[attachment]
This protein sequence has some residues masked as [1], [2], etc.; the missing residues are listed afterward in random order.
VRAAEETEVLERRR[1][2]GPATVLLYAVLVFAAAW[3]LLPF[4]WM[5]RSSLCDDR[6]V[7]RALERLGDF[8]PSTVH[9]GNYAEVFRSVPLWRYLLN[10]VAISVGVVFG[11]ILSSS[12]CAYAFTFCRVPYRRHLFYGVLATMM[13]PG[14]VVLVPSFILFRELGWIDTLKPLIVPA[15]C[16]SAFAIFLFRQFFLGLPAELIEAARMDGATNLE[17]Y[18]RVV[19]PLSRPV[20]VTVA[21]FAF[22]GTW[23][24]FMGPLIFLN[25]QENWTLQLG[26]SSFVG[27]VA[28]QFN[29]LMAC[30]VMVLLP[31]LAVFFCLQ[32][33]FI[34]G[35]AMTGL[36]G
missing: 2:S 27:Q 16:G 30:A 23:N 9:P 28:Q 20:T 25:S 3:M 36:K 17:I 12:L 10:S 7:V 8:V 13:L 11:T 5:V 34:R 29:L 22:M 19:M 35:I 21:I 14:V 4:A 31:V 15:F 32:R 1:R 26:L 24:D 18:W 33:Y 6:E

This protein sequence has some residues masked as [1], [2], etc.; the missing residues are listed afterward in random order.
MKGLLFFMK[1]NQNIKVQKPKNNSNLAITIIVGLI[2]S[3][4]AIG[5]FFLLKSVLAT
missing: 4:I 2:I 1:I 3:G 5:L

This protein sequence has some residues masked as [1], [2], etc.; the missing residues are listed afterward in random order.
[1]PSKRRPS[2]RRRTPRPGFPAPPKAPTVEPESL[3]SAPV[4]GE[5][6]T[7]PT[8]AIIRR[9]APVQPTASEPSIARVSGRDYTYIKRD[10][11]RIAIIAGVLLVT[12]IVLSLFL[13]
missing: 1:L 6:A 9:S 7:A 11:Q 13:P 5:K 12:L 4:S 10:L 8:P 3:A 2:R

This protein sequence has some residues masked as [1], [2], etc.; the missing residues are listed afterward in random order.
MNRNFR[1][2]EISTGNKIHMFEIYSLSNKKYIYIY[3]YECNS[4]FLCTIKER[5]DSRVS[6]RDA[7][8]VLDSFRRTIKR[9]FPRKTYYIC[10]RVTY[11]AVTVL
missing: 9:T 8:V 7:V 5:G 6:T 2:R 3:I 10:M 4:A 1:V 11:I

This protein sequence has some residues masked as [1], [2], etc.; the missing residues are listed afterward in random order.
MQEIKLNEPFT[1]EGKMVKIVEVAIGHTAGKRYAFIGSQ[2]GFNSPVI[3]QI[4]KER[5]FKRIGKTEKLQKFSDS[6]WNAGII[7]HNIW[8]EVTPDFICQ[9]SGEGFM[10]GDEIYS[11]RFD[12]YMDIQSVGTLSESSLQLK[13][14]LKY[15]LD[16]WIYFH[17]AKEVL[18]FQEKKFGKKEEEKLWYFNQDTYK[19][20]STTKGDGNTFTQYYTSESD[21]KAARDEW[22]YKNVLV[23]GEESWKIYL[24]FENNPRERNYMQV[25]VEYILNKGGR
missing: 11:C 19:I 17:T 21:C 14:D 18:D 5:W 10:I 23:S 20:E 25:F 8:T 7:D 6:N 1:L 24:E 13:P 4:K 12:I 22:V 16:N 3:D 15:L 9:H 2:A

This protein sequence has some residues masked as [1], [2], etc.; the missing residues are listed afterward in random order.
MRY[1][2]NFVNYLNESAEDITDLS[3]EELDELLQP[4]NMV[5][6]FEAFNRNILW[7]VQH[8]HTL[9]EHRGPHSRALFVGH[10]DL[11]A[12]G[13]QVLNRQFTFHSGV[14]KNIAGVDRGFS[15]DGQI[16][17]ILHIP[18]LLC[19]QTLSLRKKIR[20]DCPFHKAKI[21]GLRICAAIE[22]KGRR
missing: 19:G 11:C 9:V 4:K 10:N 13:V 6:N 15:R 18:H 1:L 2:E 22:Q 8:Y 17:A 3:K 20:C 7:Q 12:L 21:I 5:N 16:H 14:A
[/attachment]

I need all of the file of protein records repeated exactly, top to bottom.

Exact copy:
This protein sequence has some residues masked as [1], [2], etc.; the missing residues are listed afterward in random order.
VRAAEETEVLERRR[1][2]GPATVLLYAVLVFAAAW[3]LLPF[4]WM[5]RSSLCDDR[6]V[7]RALERLGDF[8]PSTVH[9]GNYAEVFRSVPLWRYLLN[10]VAISVGVVFG[11]ILSSS[12]CAYAFTFCRVPYRRHLFYGVLATMM[13]PG[14]VVLVPSFILFRELGWIDTLKPLIVPA[15]C[16]SAFAIFLFRQFFLGLPAELIEAARMDGATNLE[17]Y[18]RVV[19]PLSRPV[20]VTVA[21]FAF[22]GTW[23][24]FMGPLIFLN[25]QENWTLQLG[26]SSFVG[27]VA[28]QFN[29]LMAC[30]VMVLLP[31]LAVFFCLQ[32][33]FI[34]G[35]AMTGL[36]G
missing: 2:S 27:Q 16:G 30:A 23:N 9:P 28:Q 20:T 25:S 3:M 36:K 17:I 12:L 10:S 7:V 8:V 13:L 11:T 5:V 34:R 29:L 22:M 19:M 35:I 21:I 14:V 4:A 31:V 15:F 32:R 1:R 26:L 24:D 18:W 33:Y 6:E

This protein sequence has some residues masked as [1], [2], etc.; the missing residues are listed afterward in random order.
MKGLLFFMK[1]NQNIKVQKPKNNSNLAITIIVGLI[2]S[3][4]AIG[5]FFLLKSVLAT
missing: 4:I 2:I 1:I 3:G 5:L

This protein sequence has some residues masked as [1], [2], etc.; the missing residues are listed afterward in random order.
[1]PSKRRPS[2]RRRTPRPGFPAPPKAPTVEPESL[3]SAPV[4]GE[5][6]T[7]PT[8]AIIRR[9]APVQPTASEPSIARVSGRDYTYIKRD[10][11]RIAIIAGVLLVT[12]IVLSLFL[13]
missing: 1:L 6:A 9:S 7:A 11:Q 13:P 5:K 12:L 4:S 10:L 8:P 3:A 2:R

This protein sequence has some residues masked as [1], [2], etc.; the missing residues are listed afterward in random order.
MNRNFR[1][2]EISTGNKIHMFEIYSLSNKKYIYIY[3]YECNS[4]FLCTIKER[5]DSRVS[6]RDA[7][8]VLDSFRRTIKR[9]FPRKTYYIC[10]RVTY[11]AVTVL
missing: 9:T 8:V 7:V 5:G 6:T 2:R 3:I 10:M 4:A 1:V 11:I

This protein sequence has some residues masked as [1], [2], etc.; the missing residues are listed afterward in random order.
MQEIKLNEPFT[1]EGKMVKIVEVAIGHTAGKRYAFIGSQ[2]GFNSPVI[3]QI[4]KER[5]FKRIGKTEKLQKFSDS[6]WNAGII[7]HNIW[8]EVTPDFICQ[9]SGEGFM[10]GDEIYS[11]RFD[12]YMDIQSVGTLSESSLQLK[13][14]LKY[15]LD[16]WIYFH[17]AKEVL[18]FQEKKFGKKEEEKLWYFNQDTYK[19][20]STTKGDGNTFTQYYTSESD[21]KAARDEW[22]YKNVLV[23]GEESWKIYL[24]FENNPRERNYMQV[25]VEYILNKGGR
missing: 11:C 19:I 17:T 21:C 14:D 18:D 5:W 10:I 23:S 20:E 25:F 8:T 7:D 6:N 1:L 24:E 13:P 4:K 12:I 22:V 16:N 3:D 15:L 9:H 2:A

This protein sequence has some residues masked as [1], [2], etc.; the missing residues are listed afterward in random order.
MRY[1][2]NFVNYLNESAEDITDLS[3]EELDELLQP[4]NMV[5][6]FEAFNRNILW[7]VQH[8]HTL[9]EHRGPHSRALFVGH[10]DL[11]A[12]G[13]QVLNRQFTFHSGV[14]KNIAGVDRGFS[15]DGQI[16][17]ILHIP[18]LLC[19]QTLSLRKKIR[20]DCPFHKAKI[21]GLRICAAIE[22]KGRR
missing: 19:G 11:C 9:V 4:K 10:N 13:V 6:N 15:R 18:H 1:L 2:E 22:Q 8:Y 17:A 3:K 20:C 7:Q 12:L 21:I 5:N 16:H 14:A